MEXICO CITY (Reuters) - Mexican industry is exploring revising trade rules to ensure U.S. workers benefit from a renegotiated North American Free Trade Agreement (NAFTA) to address head-on U.S. President Donald Trump’s biggest beef with the treaty.
With talks due to start next month between the United States, Mexico and Canada, Mexican officials have stressed the need to craft a new deal that would strengthen the region against competitors, particularly in Asia.
Trump has threatened to ditch NAFTA if he cannot rework it to the benefit of the United States, arguing it has fuelled a trade deficit with Mexico and cost thousands of U.S. jobs.
Mexican officials say a revamped NAFTA must further integrate the region and are awaiting U.S. negotiating objectives, due to be published on or around Sunday.
They point to sectors like autos, where U.S. inputs make up some 40 percent of the value of products imported into the United States from Mexico, while Chinese exports contain only 4 percent, according to the U.S. Center for Automotive Research.
“If we integrate further and make Mexico more competitive versus China ... even if our exports rise, U.S. jobs will rise, because when we export (to the United States), they’re exporting too (via U.S. content),” said Jaime Serra, a former trade minister who led the initial NAFTA negotiations for Mexico.
However, mindful that Trump needs to be able to claim a more obvious win from the shake-up, they are also looking at rules governing how much of a product is made in the region.
NAFTA rules of origin stipulate that to qualify for tariff-free access, some products need to be sourced to a certain degree regionally. Cars, a recurring point of attack for Trump, must meet a threshold of 62.5 percent.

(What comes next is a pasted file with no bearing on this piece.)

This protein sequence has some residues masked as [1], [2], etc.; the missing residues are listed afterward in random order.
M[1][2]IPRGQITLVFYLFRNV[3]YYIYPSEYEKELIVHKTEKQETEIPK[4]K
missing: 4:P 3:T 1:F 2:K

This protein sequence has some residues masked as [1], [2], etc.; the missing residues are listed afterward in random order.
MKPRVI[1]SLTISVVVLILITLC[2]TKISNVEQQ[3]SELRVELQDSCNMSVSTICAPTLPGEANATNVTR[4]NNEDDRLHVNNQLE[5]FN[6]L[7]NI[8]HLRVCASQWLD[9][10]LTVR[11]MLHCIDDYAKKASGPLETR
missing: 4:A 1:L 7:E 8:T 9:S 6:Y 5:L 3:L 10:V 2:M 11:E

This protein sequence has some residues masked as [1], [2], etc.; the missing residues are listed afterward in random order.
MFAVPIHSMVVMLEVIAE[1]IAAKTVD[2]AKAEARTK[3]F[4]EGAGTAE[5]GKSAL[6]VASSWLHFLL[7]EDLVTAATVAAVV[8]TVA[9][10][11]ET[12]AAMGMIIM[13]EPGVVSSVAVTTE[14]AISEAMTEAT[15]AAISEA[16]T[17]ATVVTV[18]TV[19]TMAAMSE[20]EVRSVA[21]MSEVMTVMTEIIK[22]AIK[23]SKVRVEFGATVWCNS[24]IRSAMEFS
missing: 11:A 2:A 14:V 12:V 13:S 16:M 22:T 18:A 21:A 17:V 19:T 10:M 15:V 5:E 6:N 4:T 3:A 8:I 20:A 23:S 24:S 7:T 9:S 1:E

Because raising that threshold would not automatically benefit U.S. workers - firms could just expand capacity in Mexico - Trump’s trade team want to have some national content rules within the regional framework, Mexican officials say.
‘A TRICKY ISSUE’
Moises Kalach, head of the international negotiating arm of Mexico’s CCE business lobby, which is coordinating the private sector’s role in the renegotiation, said they may explore domestic content rules on certain products.
“It’ll be a tricky issue, and we’ll have to see case by case,” he said.
Kalach declined to say what goods might be eligible. In May, he said a revamped NAFTA might source more work for future product lines from the region.
The Mexican electronics industry wants to increase regional production of some components to reduce reliance on Asia, said Cesar Castro, vice president of electronics industry group Canieti.
About 70 percent of content in electronic goods exported by Mexico to the United States is sourced from Asia, he said, highlighting products that would have a big slice of Chinese content even if manufactured by U.S. companies.
To boost North American output, Canieti is considering a proposal that could see regional content in certain products raised from 5 percent to 50 percent over 10 years, Castro said.
If Mexico’s arguments fall flat, however, and Trump threatens to impose punitive tariffs on Mexican-made goods, the sizeable U.S. surplus in services with Mexico could end up as a bargaining chip.
That could complement Mexican efforts to target the big U.S. agricultural surplus with Mexico, which the Trump administration is already feeling pressure to preserve.
Mexico could insist companies such as Amazon.com Inc and Netflix Inc build servers in the country, said a former Mexican official familiar with discussions, speaking on condition of anonymity.
“As the U.S.’s second biggest market, it’s clear we can hit back,” said Andres Rozental, a former deputy foreign minister. “(Services are worth) more and more every day.”
Reporting by Dave Graham; Editing by Christian Plumb and Lisa Shumaker